Selective decontamination of the digestive tract in surgical patients: a systematic review of the evidence. Arch Surg

Department of Surgery, University of Toronto, Ontario, Canada.
Archives of Surgery (Impact Factor: 4.93). 03/1999; 134(2):170-6.
Source: PubMed


To determine the comparative efficacy of selective decontamination of the digestive tract in critically ill surgical and medical patients, and in selected subgroups of surgical patients with pancreatitis, major burn injury, and those undergoing major elective surgery and transplantation.
The MEDLINE database was searched from January 1966 to December 1996 using the terms "decontamination or prophylaxis," "intensive care units," and "antibiotics." The search was limited to English-language studies evaluating the efficacy of selective decontamination of the digestive tract in human subjects.
The primary review was restricted to prospective randomized trials.
End points of interest included rates of nosocomial pneumonia, bacteremia, urinary tract infection, wound infection, mortality, and length of intensive care unit stay. Methodologic quality of individual studies was assessed using a previously described model.
Odds ratios (ORs) together with their (95% confidence interval [Cls]) were reported and determined using the Mantel-Haenszel method. Mortality was significantly reduced with the use of selective decontamination of the digestive tract in critically ill surgical patients (OR, 0.7, 95% CI, 0.52-0.93), while no such effect was demonstrated in critically ill medical patients (OR, 0.91; 95% CI, 0.71-1.18). The greatest effect was demonstrated in studies where both the topical and systemic components of the regimen were used. Rates of pneumonia were reduced in both subsets of patients, while those of bacteremia were significantly reduced only in surgical patients.
Selective decontamination of the digestive tract notably reduces mortality in critically ill surgical patients, while critically ill medical patients derive no such benefit. These data suggest that the use of selective decontamination of the digestive tract should be limited to those populations in whom rates of nosocomial infection are high and in whom infection contributes notably to adverse outcome.

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    • "1999 21/N.A. N.A. 0.70 [0.52–0.93] a Nathens [44] "
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    ABSTRACT: Selective decontamination of the digestive tract (SDD) has been subject of numerous randomized controlled trials in critically ill patients. Almost all clinical trials showed SDD to prevent pneumonia. Nevertheless, SDD has remained a controversial strategy. One reason for why clinicians remained reluctant to implement SDD into daily practice could be that mortality was reduced in only 2 trials. Another reason could be the heterogeneity of trials of SDD. Indeed, many different prophylactic antimicrobial regimes were tested, and dissimilar diagnostic criteria for pneumonia were applied amongst the trials. This heterogeneity impeded interpretation and comparison of trial results. Two other hampering factors for implementation of SDD have been concerns over the risk of antimicrobial resistance and fear for escalation of costs associated with the use of prophylactic antimicrobials. This paper describes the concept of SDD, summarizes the results of published trials of SDD in mixed medical-surgical intensive care units, and rationalizes the risk of antimicrobial resistance and rise of costs associated with this potentially life-saving preventive strategy.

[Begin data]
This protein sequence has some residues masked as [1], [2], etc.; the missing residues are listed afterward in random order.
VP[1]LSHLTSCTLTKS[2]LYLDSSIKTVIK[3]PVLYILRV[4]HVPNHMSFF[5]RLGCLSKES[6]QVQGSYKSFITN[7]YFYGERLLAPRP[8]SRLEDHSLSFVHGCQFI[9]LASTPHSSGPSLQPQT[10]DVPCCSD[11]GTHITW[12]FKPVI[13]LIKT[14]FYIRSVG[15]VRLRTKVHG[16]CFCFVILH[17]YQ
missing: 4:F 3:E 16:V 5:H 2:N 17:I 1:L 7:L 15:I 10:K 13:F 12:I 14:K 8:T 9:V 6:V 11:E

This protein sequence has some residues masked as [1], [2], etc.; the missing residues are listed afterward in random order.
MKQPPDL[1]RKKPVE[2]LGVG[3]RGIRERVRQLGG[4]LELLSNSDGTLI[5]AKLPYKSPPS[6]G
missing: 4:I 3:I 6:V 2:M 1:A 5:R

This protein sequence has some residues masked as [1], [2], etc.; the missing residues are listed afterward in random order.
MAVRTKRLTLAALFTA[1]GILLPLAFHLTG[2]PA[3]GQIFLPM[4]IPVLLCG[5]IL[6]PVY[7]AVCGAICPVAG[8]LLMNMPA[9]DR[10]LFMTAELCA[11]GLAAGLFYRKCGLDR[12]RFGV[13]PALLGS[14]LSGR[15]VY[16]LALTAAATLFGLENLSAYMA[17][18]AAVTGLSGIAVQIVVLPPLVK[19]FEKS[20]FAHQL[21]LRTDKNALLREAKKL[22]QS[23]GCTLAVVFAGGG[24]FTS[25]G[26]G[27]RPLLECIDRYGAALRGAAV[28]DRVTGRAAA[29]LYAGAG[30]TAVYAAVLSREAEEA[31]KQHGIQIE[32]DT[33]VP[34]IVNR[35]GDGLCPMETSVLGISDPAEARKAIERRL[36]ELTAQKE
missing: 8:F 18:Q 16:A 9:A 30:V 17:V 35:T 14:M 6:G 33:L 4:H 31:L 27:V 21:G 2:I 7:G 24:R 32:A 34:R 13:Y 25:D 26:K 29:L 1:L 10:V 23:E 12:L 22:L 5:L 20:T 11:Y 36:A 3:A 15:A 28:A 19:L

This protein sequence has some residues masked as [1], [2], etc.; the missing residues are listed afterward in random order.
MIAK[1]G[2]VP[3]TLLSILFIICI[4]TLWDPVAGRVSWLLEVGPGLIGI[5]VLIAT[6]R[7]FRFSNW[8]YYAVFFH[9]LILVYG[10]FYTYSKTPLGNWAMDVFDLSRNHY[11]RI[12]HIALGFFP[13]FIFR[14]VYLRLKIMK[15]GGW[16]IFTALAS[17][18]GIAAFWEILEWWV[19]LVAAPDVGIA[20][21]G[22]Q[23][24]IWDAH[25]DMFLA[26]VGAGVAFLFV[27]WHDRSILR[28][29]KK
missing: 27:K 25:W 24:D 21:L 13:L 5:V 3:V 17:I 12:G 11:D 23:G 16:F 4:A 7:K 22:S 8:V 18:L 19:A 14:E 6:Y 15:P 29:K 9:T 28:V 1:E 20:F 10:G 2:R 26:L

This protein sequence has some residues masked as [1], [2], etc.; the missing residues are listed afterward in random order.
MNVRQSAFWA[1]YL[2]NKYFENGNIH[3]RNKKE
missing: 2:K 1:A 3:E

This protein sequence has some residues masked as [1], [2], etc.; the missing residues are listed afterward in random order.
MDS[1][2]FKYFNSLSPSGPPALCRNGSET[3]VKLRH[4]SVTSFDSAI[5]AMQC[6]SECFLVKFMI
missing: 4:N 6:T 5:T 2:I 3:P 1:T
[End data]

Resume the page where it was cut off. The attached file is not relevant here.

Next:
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    • "Formation of such biofilms can be delayed, but not prevented, by the use of tubes with special coatings [3]. Selective decontamination using antibiotics in the oral cavity alone [4-6] or throughout the gastrointestinal (GI) tract [7,8], has been shown to lower the incidence of VAP and reduce mortality. However, the use of such procedures is limited due to the risk of bacteria developing resistance to the antibiotics [9,10]. "
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    Full-text · Article · Dec 2008 · Critical care (London, England)
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    • "Most randomized control trials found a beneficial effect in reduction of bacterial colonization and/or VAP; however, effects on length of stay in the ICU and mortality are inconsistent. Although some analyses suggest a reduction in mortality in selected patients [24,27], others have demonstrated only a modest effect with the use of combined (topical and systemic) SDD therapy [18,19,23]. Survival advantage seems to be limited to surgical ICU patients treated with a combination of parenteral and topical prophylactic antibiotics [18,24,30]. "
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